In a comment on Facebook yesterday, John Rosenthal took issue with the claim that the proposal would remove trucks from our streets and with the claim the "haul road" through South Bay, once known as the "causeway," has been there forever. Rosenthal's statement, published with his permission, appears after this c. 1893 post card image of South Bay, found in the attic of a house on Willard Place and first shared by Sam Pratt on his blog on 2010.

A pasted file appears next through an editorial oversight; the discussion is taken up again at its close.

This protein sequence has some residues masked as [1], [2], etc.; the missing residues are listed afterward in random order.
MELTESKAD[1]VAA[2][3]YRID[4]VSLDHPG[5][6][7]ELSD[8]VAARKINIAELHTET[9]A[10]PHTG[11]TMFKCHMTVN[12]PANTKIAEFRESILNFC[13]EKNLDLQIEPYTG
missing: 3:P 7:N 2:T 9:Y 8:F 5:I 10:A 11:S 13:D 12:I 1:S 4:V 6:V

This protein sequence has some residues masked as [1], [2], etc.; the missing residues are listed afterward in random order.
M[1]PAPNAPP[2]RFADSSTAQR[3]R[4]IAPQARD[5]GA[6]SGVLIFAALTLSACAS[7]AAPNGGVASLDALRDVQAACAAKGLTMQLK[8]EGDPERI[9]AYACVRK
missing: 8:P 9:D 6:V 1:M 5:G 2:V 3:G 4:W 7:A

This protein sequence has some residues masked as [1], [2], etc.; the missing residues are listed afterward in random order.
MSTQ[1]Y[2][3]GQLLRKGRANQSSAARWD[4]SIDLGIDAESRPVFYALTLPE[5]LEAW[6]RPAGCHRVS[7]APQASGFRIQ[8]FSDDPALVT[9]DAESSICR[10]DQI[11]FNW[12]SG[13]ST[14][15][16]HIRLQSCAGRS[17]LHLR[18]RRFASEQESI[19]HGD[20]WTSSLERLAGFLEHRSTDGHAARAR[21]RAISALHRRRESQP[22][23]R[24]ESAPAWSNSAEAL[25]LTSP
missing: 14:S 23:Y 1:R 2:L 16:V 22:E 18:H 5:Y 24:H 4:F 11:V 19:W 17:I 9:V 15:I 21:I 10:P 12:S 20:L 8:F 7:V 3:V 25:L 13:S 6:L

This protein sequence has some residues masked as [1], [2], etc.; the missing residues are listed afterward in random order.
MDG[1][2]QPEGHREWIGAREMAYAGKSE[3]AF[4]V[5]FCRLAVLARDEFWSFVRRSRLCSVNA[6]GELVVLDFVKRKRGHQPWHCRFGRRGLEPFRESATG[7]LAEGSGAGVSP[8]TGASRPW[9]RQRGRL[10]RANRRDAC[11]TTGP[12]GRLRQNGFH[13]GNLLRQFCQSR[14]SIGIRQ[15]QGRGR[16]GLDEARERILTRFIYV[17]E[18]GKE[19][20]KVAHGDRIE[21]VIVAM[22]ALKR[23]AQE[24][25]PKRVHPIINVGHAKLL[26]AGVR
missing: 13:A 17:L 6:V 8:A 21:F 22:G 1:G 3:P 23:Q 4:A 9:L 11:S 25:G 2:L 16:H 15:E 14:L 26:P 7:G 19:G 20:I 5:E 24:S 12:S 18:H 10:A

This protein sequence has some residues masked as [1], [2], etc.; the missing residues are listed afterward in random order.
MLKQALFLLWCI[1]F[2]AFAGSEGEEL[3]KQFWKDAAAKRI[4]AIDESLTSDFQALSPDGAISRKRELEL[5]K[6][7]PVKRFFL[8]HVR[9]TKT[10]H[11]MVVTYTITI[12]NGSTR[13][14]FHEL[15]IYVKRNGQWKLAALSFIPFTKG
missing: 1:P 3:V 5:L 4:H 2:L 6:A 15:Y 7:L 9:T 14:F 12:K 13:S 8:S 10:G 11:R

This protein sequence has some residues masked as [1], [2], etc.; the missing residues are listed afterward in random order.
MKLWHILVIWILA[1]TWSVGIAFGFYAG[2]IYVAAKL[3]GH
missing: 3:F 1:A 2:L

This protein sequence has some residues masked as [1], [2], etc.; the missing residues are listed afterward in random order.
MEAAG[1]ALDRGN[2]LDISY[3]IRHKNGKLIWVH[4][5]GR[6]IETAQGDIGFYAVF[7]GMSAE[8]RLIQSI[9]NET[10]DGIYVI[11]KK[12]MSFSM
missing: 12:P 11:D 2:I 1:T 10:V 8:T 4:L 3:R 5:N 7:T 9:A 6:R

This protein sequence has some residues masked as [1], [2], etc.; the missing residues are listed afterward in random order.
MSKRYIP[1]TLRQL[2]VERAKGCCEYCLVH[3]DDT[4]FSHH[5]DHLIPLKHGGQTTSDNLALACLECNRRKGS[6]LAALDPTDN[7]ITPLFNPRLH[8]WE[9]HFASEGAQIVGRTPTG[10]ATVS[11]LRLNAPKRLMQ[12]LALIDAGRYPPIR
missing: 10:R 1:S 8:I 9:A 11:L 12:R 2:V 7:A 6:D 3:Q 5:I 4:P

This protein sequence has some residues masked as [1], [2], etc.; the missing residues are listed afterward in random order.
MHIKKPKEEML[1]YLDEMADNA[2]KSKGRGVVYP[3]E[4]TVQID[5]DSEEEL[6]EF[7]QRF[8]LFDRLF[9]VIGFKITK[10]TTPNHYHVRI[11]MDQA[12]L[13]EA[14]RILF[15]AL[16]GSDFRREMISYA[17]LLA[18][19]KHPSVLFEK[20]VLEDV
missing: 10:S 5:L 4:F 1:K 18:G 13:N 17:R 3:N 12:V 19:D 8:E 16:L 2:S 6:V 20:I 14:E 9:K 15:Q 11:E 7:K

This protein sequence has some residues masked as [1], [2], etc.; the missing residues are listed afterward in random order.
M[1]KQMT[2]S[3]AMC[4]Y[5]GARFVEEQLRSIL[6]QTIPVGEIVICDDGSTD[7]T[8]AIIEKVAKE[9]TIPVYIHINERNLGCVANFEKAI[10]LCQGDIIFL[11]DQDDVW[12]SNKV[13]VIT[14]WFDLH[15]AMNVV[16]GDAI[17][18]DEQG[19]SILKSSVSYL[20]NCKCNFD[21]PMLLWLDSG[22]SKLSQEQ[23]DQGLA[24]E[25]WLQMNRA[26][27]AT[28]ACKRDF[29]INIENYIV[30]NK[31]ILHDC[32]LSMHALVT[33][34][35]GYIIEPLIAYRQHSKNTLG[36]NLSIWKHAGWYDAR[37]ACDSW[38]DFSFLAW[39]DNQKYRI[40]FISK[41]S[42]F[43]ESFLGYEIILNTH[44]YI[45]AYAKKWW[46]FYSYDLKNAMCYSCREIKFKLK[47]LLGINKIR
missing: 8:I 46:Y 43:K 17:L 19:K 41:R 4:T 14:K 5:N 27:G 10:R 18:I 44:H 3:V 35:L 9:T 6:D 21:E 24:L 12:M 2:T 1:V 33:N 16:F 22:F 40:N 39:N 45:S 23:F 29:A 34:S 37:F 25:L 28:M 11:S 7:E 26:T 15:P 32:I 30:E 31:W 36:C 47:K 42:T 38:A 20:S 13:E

The current proposal does not eliminate the use of the state truck route by Colarusso, in fact, the company has said it intends to keep using the truck route to supplement traffic as necessary. What their plan calls for is the building of a new double-lane road through the South Bay, along an old railroad berm. This new, expanded road would be built in a conservation district where roads are currently prohibited. They are not proposing to use an "old haul road" as there never was one--at least until recently. Historically, there were railroad tracks and a long disused access road for maintenance of those tracks along the berm. All of these long ago went out of use. Around 2011, the previous landowner built the current private haul road. The City rezoned in response, locking in the single lane "haul road" and dock as nonconforming uses (freezing them at their dimensions in 2011), allowing for entering and exiting the dock via a private, single lane. Colarusso bought the property in 2014, after the rezoning took effect and began arbitrarily using their private haul road in one direction, rather than routing their trucks back and forth across a single lane. The company chooses to send empty trucks back out along Front Street and Columbia Street to rejoin the state truck route. They are abusing City streets to try to force a zoning change. They have a single lane, private road and pretend that they can only use it one way. Their proposal would only reduce truck traffic in the First and Second Ward, something they could do now immediately if they slightly altered their proposal. Instead, they are trying to get the City to change the zoning laws that were already in effect when they bought their property. In essence, this is a crisis of their own making. They can operate right now without any hassle and remove trucks from the streets, but instead they demand we carve out a special concession that will distort the mixed-use balance at the waterfront.COPYRIGHT 2017 CAROLE OSTERINK